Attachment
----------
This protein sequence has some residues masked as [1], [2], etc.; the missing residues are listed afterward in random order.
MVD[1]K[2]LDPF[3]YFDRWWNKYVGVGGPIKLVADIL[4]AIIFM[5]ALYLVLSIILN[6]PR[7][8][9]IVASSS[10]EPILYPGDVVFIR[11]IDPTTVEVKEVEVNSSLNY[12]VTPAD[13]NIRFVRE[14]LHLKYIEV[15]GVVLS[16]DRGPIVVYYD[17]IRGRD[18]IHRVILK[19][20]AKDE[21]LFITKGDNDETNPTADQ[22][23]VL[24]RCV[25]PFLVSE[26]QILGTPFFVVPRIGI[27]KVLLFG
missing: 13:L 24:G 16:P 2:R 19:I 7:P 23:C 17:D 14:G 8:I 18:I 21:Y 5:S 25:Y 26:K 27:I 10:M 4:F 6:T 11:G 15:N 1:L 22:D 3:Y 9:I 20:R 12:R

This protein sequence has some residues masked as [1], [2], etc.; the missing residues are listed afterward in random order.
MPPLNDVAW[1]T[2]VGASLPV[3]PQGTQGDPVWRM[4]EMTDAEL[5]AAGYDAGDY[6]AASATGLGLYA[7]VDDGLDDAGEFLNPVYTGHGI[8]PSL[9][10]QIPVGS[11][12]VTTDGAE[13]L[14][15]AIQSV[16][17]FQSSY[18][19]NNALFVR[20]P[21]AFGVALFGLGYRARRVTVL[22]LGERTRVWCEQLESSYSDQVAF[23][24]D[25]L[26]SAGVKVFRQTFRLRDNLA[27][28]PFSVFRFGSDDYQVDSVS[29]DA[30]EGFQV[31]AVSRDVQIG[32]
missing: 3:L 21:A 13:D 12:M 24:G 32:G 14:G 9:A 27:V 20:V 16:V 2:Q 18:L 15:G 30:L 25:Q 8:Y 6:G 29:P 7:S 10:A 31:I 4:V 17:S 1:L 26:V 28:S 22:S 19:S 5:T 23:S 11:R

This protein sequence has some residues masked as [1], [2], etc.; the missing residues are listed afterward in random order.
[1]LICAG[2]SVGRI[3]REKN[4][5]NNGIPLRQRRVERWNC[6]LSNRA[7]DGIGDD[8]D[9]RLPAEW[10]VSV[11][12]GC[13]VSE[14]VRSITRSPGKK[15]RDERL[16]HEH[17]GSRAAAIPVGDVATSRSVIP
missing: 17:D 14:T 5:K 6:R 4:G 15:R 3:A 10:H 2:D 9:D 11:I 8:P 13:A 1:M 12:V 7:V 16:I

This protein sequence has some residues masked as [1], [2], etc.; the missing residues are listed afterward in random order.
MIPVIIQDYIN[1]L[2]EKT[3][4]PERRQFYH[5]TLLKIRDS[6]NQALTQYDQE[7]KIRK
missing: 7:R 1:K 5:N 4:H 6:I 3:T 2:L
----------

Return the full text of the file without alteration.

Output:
This protein sequence has some residues masked as [1], [2], etc.; the missing residues are listed afterward in random order.
MVD[1]K[2]LDPF[3]YFDRWWNKYVGVGGPIKLVADIL[4]AIIFM[5]ALYLVLSIILN[6]PR[7][8][9]IVASSS[10]EPILYPGDVVFIR[11]IDPTTVEVKEVEVNSSLNY[12]VTPAD[13]NIRFVRE[14]LHLKYIEV[15]GVVLS[16]DRGPIVVYYD[17]IRGRD[18]IHRVILK[19][20]AKDE[21]LFITKGDNDETNPTADQ[22][23]VL[24]RCV[25]PFLVSE[26]QILGTPFFVVPRIGI[27]KVLLFG
missing: 13:L 24:G 16:P 2:R 19:I 7:P 23:C 17:D 14:G 8:I 18:I 21:Y 5:S 25:Y 26:K 27:I 10:M 4:F 6:T 11:G 15:N 1:L 22:D 3:Y 9:I 20:R 12:R

This protein sequence has some residues masked as [1], [2], etc.; the missing residues are listed afterward in random order.
MPPLNDVAW[1]T[2]VGASLPV[3]PQGTQGDPVWRM[4]EMTDAEL[5]AAGYDAGDY[6]AASATGLGLYA[7]VDDGLDDAGEFLNPVYTGHGI[8]PSL[9][10]QIPVGS[11][12]VTTDGAE[13]L[14][15]AIQSV[16][17]FQSSY[18][19]NNALFVR[20]P[21]AFGVALFGLGYRARRVTVL[22]LGERTRVWCEQLESSYSDQVAF[23][24]D[25]L[26]SAGVKVFRQTFRLRDNLA[27][28]PFSVFRFGSDDYQVDSVS[29]DA[30]EGFQV[31]AVSRDVQIG[32]
missing: 3:L 21:A 13:D 12:M 24:G 32:G 14:G 9:A 27:V 20:V 16:V 2:Q 18:L 15:G 30:L 25:Q 8:Y 6:G 29:P 7:S 10:A 31:I 4:V 17:S 1:L 26:V 28:S 22:S 19:S 5:T 23:S 11:R

This protein sequence has some residues masked as [1], [2], etc.; the missing residues are listed afterward in random order.
[1]LICAG[2]SVGRI[3]REKN[4][5]NNGIPLRQRRVERWNC[6]LSNRA[7]DGIGDD[8]D[9]RLPAEW[10]VSV[11][12]GC[13]VSE[14]VRSITRSPGKK[15]RDERL[16]HEH[17]GSRAAAIPVGDVATSRSVIP
missing: 17:D 14:T 5:K 6:R 4:G 15:R 3:A 10:H 2:D 9:D 11:I 8:P 13:A 1:M 12:V 7:V 16:I

This protein sequence has some residues masked as [1], [2], etc.; the missing residues are listed afterward in random order.
MIPVIIQDYIN[1]L[2]EKT[3][4]PERRQFYH[5]TLLKIRDS[6]NQALTQYDQE[7]KIRK
missing: 7:R 1:K 5:N 4:H 6:I 3:T 2:L